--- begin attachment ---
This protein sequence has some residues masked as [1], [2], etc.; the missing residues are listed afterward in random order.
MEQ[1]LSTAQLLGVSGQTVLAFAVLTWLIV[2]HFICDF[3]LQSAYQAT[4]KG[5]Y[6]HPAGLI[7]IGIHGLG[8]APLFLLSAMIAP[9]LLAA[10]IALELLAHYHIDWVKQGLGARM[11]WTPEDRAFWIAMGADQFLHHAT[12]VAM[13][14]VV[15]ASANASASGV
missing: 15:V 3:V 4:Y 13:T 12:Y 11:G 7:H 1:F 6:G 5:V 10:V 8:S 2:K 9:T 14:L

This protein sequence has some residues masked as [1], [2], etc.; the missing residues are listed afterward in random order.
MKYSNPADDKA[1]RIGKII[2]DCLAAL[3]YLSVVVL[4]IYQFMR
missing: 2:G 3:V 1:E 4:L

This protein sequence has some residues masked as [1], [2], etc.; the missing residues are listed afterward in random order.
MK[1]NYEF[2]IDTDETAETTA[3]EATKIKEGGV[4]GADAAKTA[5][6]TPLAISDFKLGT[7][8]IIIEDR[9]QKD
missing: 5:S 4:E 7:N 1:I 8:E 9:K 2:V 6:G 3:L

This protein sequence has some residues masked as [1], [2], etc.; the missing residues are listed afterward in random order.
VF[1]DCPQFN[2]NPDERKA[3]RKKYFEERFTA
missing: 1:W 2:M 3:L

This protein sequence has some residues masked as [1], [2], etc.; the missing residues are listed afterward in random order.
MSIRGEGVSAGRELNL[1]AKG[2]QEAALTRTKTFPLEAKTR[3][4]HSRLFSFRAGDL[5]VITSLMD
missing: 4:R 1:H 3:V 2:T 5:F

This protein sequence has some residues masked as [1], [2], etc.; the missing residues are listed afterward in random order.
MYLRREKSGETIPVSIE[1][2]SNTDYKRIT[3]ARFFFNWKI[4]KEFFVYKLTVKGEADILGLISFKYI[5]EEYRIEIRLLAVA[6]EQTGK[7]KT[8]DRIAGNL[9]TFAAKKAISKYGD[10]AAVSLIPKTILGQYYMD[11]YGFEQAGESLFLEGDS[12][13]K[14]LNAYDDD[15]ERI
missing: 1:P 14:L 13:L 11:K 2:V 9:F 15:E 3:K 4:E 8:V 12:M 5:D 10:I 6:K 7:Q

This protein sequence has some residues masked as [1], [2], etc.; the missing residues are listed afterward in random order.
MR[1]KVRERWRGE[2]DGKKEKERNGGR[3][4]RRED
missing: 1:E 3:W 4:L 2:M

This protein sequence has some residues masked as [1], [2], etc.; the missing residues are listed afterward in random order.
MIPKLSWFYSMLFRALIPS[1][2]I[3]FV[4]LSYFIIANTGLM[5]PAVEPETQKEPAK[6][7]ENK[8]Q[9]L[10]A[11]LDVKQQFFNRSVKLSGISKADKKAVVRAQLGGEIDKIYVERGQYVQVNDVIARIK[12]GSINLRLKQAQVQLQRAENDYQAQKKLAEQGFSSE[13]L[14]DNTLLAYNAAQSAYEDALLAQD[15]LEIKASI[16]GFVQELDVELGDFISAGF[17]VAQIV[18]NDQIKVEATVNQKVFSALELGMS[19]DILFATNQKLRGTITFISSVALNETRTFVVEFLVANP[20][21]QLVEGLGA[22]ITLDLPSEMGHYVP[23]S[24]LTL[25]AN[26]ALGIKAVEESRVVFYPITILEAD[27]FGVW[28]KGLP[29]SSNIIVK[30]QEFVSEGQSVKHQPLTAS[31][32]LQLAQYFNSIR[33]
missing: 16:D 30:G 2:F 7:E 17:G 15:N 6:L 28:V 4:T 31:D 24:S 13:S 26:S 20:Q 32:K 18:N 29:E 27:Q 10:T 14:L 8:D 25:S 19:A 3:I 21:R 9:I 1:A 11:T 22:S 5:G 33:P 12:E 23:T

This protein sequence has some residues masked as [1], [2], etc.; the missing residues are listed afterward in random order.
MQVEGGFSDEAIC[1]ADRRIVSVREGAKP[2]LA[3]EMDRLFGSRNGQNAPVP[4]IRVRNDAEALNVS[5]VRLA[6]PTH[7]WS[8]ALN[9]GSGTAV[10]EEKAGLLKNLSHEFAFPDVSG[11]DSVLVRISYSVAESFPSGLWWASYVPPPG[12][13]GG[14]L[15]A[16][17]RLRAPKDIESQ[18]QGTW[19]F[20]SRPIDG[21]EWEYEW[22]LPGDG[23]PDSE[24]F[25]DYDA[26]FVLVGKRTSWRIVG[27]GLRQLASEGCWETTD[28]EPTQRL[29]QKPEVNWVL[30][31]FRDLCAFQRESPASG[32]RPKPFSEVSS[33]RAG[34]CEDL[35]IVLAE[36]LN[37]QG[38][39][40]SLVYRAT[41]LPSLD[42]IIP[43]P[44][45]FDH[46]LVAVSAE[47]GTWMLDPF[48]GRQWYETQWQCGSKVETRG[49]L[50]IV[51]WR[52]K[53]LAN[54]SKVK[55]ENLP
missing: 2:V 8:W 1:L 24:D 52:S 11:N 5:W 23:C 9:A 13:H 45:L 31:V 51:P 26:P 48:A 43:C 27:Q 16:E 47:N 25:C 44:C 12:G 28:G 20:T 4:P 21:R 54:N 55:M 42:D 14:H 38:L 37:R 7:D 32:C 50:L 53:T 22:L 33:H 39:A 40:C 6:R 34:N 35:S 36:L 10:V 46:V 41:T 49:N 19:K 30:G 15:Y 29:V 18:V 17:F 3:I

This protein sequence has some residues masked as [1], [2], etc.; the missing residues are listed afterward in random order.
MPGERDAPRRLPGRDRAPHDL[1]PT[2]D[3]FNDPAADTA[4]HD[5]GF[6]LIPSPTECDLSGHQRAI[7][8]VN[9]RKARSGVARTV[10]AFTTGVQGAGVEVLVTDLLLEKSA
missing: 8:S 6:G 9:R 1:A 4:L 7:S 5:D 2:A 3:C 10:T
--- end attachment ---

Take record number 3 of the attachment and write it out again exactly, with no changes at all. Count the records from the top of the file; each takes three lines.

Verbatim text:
This protein sequence has some residues masked as [1], [2], etc.; the missing residues are listed afterward in random order.
MK[1]NYEF[2]IDTDETAETTA[3]EATKIKEGGV[4]GADAAKTA[5][6]TPLAISDFKLGT[7][8]IIIEDR[9]QKD
missing: 5:S 4:E 7:N 1:I 8:E 9:K 2:V 6:G 3:L